The Value of Training

So my friend asked me to write on this and with that in mind all the shitty ideas are his, and all the ones that resonate with you are my interpretations. Deal? Deal!

How much would you pay to have your heart restarted after it stopped prematurely from a clogging of the arteries? If you lost the use of your legs today or had to get them amputated would you spend everything you have to regain their use? I would.


But, how much would you pay to prevent it? My guess, half of fuck all. Fuck all being the most widely used currency there is.

Why is this?

Well, essentially we’re all really, really, really bad at assessing the future. And we don’t like to take risks, really. (Side note: I’ve used really too much in this paragraph already. Really, I have.)

Instant gratification is promised, but future dividends are not. I know this can of coke will taste delicious right now. I can’t see the effect this small, tiny, effort done repeatedly is having on my health.

Ditto my expensive coffee. I know this latte will taste yummy. I can’t guarantee skipping this will lead to the chain reaction that leads me to having enough savings to get a mortgage.

The same is true, to some extent, with shitty form and niggling injuries. The “cost” of 20 minutes a day ROMWOD seems high. I mean, I can still train with that dodgy niggle, or poor hip flexibility. But will mobility GUARANTEE an instant improvement in my form? Will I get an instant PR? No. So, we don’t do it as it doesn’t give us the tangible results we want or need straight away. And it’s hard to invest time when you can’t see an instant return. It’s harder to invest time when we think we might get no return or even a negative return.

So this leads us on nicely to the value of paying for training. Shit man, CrossFit is expensive. What am I paying for? Like, the workouts are free online anyway. And private training so I can get that PR I’ve wanted for years? Please!


For some reason, the cost of gyms hasn’t really changed much over time. This article – – puts the cost of gym membership in Ben Dunnes in 2004 at €325, and we can reasonably assume. You can join the gym now for €245. So it’s actually cheaper now.

By comparison, the price of a Big Mac was €2.74 in 2004, and €3.68 in 2015 – Source –

Oh man, I shouldn’t be writing this while hungry. I want a burger now.

Also, there’s the very real benefit that paying premium for something just makes you value it more. Instead of paying money to someone you’re investing in yourself for a big, big payoff.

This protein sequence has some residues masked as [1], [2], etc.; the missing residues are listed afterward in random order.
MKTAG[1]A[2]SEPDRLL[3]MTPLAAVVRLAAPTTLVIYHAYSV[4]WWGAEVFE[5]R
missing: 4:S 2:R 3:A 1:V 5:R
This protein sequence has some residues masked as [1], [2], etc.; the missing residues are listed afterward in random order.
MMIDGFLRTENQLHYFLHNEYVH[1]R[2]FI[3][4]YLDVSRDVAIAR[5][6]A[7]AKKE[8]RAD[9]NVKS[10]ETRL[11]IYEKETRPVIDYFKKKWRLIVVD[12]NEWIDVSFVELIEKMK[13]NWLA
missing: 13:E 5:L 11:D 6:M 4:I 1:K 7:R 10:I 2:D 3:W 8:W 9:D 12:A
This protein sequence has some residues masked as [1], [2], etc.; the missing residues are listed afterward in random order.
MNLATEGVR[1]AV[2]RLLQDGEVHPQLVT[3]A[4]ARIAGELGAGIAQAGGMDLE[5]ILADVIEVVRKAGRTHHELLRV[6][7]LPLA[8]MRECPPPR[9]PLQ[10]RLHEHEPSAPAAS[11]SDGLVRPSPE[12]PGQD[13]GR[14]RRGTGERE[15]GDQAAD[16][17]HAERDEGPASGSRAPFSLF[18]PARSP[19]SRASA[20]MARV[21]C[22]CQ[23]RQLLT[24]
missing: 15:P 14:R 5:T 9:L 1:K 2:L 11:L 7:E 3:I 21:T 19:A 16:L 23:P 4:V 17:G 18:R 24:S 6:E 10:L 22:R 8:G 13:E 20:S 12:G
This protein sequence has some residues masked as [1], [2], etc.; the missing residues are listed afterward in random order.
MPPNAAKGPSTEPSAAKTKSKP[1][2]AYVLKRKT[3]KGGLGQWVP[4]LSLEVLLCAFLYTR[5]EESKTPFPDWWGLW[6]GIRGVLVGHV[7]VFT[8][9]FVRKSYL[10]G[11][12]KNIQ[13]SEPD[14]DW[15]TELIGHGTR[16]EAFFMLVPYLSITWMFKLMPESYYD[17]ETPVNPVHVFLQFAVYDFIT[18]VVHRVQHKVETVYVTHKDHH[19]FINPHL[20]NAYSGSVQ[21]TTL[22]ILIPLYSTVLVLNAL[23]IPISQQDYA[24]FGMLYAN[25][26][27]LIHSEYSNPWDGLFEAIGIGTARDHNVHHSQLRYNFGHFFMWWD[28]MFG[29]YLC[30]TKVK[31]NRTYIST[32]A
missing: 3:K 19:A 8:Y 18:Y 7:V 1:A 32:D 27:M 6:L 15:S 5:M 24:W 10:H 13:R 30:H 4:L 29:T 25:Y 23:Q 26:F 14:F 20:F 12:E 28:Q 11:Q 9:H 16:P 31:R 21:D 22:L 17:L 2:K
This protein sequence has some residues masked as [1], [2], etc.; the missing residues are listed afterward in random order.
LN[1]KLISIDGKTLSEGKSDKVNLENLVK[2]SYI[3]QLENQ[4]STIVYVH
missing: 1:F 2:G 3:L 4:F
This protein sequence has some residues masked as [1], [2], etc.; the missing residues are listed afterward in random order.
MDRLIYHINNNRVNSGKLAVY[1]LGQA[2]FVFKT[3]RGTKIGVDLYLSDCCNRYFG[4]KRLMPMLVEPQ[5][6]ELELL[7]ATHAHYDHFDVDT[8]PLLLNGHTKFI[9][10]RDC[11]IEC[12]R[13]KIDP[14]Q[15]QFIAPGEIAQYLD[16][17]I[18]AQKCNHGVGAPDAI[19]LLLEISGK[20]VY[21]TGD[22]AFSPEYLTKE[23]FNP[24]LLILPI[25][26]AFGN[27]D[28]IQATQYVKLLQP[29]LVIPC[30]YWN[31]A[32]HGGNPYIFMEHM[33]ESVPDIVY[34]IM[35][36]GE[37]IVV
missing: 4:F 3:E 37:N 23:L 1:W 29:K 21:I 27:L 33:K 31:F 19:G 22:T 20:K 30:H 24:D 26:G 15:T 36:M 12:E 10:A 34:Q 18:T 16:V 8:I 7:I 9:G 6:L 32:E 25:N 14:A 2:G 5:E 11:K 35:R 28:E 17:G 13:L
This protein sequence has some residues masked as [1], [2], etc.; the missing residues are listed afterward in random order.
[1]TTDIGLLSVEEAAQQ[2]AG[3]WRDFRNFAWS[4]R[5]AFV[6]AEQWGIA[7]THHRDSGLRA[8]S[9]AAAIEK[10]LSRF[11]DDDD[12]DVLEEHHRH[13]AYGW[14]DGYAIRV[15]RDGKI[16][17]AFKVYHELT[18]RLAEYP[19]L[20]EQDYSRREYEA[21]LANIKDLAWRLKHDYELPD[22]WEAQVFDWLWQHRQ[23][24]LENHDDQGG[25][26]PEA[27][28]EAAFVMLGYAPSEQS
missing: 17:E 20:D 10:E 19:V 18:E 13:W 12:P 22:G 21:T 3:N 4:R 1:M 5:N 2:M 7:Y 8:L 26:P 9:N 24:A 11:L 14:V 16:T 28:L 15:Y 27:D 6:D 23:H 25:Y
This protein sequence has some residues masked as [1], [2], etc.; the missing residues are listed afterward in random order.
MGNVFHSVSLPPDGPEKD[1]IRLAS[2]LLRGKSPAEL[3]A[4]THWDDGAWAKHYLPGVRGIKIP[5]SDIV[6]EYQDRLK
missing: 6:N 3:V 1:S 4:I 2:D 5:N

You move better, look sexier, progress quicker, and are healthier as a result. All of these things are pretty high on everyone’s list of wants, yet as a total percentage of discretionary income spend it’s disproportionate.

(Finally, my economics class in college is paying off!)

The punitive damage for not investing in high quality coaching can be a couple of hundred in physio bills if you’re lucky and serious surgeon consulting fees (if you’re not! It’s weird isn’t it, €300 on physio to fix something that a €75 PT could have prevented. Doesn’t seem that expensive now does it?

Now let’s move on to the real paydirt. Beyond the physical. To throw some latin at y’all – anima sana in corpore sano

They'll never go out of fashion because they've never been in fashion

They’ll never go out of fashion because they’ve never been in fashion

How much would you pay for friendships and a support group?

Here’s some figures:

  • Having a better social life can be worth as much as an additional $131,232 a year in terms of life satisfaction
  • A happy marriage is worth $105,000 a year
  • Seeing friends and family regularly is worth $97,265

Oh go check out the source here and see how much your health is worth!

Isn’t that worth paying some of your disposable income each month for? Nah, a few curries and that Sky subscription are much more worth it.

What about therapy? Since this blog’s popular posts are about mental health how much would clarity and a release valve be worth to you, really?

Another problem, similar to the instant gratification, is that these things are hard to see in advance. One cannot imagine a future than their present. If you look at how they imagined the future in the 1950s you see images like this.


So why would someone believe you when you tell them they’ll be healthier, and happier, more comfortable and confident if they just do some thrusters and burpees a few odd times a week? Difficult to comprehend from the outside and a near impossible sell.

But yeah, this shit is expensive man.

Leave a Reply

Your email address will not be published. Required fields are marked *